It’s aliv-v-v-v-e! Evidence for recent geological activity on our moon has been reported in Nature.1 Katharine Sanderson introduced the findings in [email protected], in an item titled, “The moon has gas: Eruptions confound the idea that our nearest neighbour is a geological dead zone” –Some think the Moon has been geologically dead for billions of years. But Peter Schultz of Brown University, Rhode Island, is not one of them. His results show that some lunar craters were formed as recently as 10 million years ago by gas eruptions, suggesting that there’s still something bubbling away beneath the Moon’s surface. In terms of lunar geology, 10 million years is yesterday. It was thought that all volcanic activity stopped 3.2 billion years ago, and that any young craters were caused by meteor impacts. Time to think again, say Schultz and his colleagues in this week’s Nature1.Here is the abstract from the paper by Schults et al.1 It hints at a serious intellectual tension between the evidence for recent activity and the belief that this activity should have ceased billions of years ago:Samples of material returned from the Moon have established that widespread lunar volcanism ceased about 3.2 Gyr ago.2 Crater statistics and degradation models indicate that last-gasp eruptions of thin basalt flows continued until less than 1.0 Gyr ago, but the Moon is now considered to be unaffected by internal processes today, other than weak tidally driven moonquakes and young fault systems. It is therefore widely assumed that only impact craters have reshaped the lunar landscape over the past billion years. Here we report that patches of the lunar regolith in the Ina structure were recently removed. The preservation state of relief, the number of superimposed small craters, and the ’freshness’ (spectral maturity) of the regolith together indicate that features within this structure must be as young as 10 Myr, and perhaps are still forming today. We propose that these features result from recent, episodic out-gassing from deep within the Moon. Such out-gassing probably contributed to the radiogenic gases detected during past lunar missions. Future monitoring (including Earth-based observations) should reveal the composition of the gas, yielding important clues to volatiles archived at great depth over the past 4-4.5 Gyr.This tension continues in the body of the article. “Both morphological and spectral criteria indicate that the exposed surfaces within Ina are exceedingly young,” the authors say. “In fact, our observations do not preclude the possibility that it is still in the process of formation.” The 10 Myr figure, clearly, was intended as an upper limit. Moreover, Ina is just one of four such features they identified. Since these four trend along a rille around the Imbrium basin, “These occurrences in similar structural settings indicate that volatiles (for example, juvenile CO2 and even H2O) trapped deep within the Moon episodically escape along crustal weaknesses, thereby continually freshening the regolith.” Another clue that something very recent is going on comes from the identification of Polonium-210 alpha particles by the alpha particle spectrometer on Lunar Prospector. These short-lived radioactive decay products (half-life = 138 days) “indicate radon release within the past 60 yr.” If these features indicate recent geological activity, it could mean that at least some craters were formed by gas explosions, [email protected] explained. It has long been assumed that all craters formed since the ancient volcanism stopped were from impacts. Although these findings are “suggestive, rather than definitive,” the implications take lunar scientists back to square one, Sanderson concluded: Lunar scientists will now be forced to rethink assumptions made about the Moon. “There is more to the Moon than we had previously discovered,” says Schultz. “This shows there’s still some [geological] life. We just have to learn how to take its pulse.”See also popular reports on this story posted by National Geographic and Brown University.1Schultz, Staid and Peters, “Lunar Activity from Recent Gas Release,” Nature 444, 184-186 (9 November 2006) | doi:10.1038/nature05303.2Gyr = billions (giga) of years; Myr = millions of years.No sooner had we speculated that the Egyptian anomalous craters (11/01/2006) might have been endogenic, leading to new hypotheses about other solar system craters, than this report appears in Nature suggesting the same thing. Imagine: some craters on the moon forming from the inside out, in recent times. That is a startling change in thinking. Undoubtedly many, if not most, are still impact craters (the authors did not consider secondaries; see 06/08/2006), but it’s hard to understate the surprise that geologists must feel finding something this young on a moon their minds have been trained to think as old, old, old. The authors, for sure, considered details that might distinguish the young features from the presumably old ones, and do not doubt the 4.5-Gyr accepted age. (How could they and keep their jobs?) But then they had to admit that the new findings are forcing lunar scientists to “rethink assumptions made about the Moon.” It’s been almost heresy to consider the moon being geologically alive. Only a few “last gasp” episodes from isolated craters like Aristarchus, location of numerous lunar transient phenomena sightings, have been considered as interesting but anomalous. The moon was supposed to have cooled and quieted down three billion years ago. You can almost sense the astonishment as they first talk glibly about billions of years, then 10 million, then 60 years, then Yikes, it might be even active today! Isn’t it just like secular scientists to sidestep the most serious implications of their discoveries? At the end, the scientists focused on how this finding might help future astronauts understand what resources are available to exploit. Come on; this is a story with big epistemological ramifications. The lesson can be stated as a question you should train children to ask when they hear things about the unseen past taught as accepted fact: “How do you know that?”(Visited 9 times, 1 visits today)FacebookTwitterPinterestSave分享0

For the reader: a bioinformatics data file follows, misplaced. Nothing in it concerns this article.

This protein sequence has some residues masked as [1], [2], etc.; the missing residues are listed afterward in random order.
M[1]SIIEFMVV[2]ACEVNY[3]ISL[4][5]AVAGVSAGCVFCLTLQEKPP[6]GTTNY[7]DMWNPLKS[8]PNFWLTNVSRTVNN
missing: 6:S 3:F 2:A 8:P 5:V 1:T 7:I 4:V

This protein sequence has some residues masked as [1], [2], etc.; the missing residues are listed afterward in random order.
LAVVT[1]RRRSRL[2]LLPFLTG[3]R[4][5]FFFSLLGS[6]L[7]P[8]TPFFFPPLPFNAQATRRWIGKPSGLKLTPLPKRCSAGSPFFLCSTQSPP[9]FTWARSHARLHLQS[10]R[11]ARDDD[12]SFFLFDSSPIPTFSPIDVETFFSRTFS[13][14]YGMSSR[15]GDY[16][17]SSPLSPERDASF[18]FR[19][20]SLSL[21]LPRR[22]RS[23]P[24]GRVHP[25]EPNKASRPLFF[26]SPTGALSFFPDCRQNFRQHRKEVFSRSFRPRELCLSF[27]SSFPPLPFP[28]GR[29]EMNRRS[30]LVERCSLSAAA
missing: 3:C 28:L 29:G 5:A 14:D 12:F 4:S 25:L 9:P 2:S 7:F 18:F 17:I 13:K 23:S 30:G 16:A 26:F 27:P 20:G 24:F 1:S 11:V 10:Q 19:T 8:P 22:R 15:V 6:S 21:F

By Alan BaldwinLONDON, England (Reuters) – Six-time Formula One world champion Lewis Hamilton says he is yet to start talks with Mercedes to extend his contract beyond this year, despite media reports they had stalled already over wage demands.The 35-year-old Briton denied the speculation in a post, subsequently deleted, on Instagram.“FYI (Team principal) Toto (Wolff) and I have not even spoken about contract yet,” he said.“Nothing is being negotiated currently, papers making up stories.”Reports in Italy had suggested Hamilton was seeking $60 million a year. Red Bull’s motorsport head Helmut Marko was then quoted by Autobild as saying only Ferrari would be willing to pay such an amount for a driver.Ferrari said last year that chairman John Elkann had met Hamilton socially, fuelling speculation about a future move to the Italian team. Hamilton’s last contract talks turned into something of a paddock saga, with the eventual announcement of a two-year extension in 2018 following months of speculation.“I just kept delaying it. I had a contract in place so I didn’t feel like I had to rush,” the champion, who conducted his own negotiations, said at the time.Hamilton’s future is already in the spotlight after Ferrari last month committed long-term to Monegasque youngster Charles Leclerc and Red Bull made sure Max Verstappen was locked in for four more years. The pair are both considered Hamilton’s heirs-apparent, and their contract extensions mark them out as the future of their respective teams, making a Hamilton move from Mercedes less likely.The Briton, who joined Mercedes from McLaren at the end of 2012, gets on well with Finnish team mate Valtteri Bottas and has said going elsewhere would not be an easy decision.Mercedes want the Briton to stay but the situation has been clouded by uncertainty over Wolff’s own future and the German manufacturer’s commitment to a sport it has dominated for the past six years. Ole Kaellenius, chief executive of parent Daimler, said on Wednesday that Mercedes were not preparing to leave Formula One, after reports that the matter would be discussed at the next board meeting.Mercedes launch their new car on February 14, with testing in Barcelona starting five days later.The season opens in Australia on March 15 with Hamilton chasing several Formula One records, including Ferrari great and Mercedes predecessor Michael Schumacher’s 91 wins and seven titles.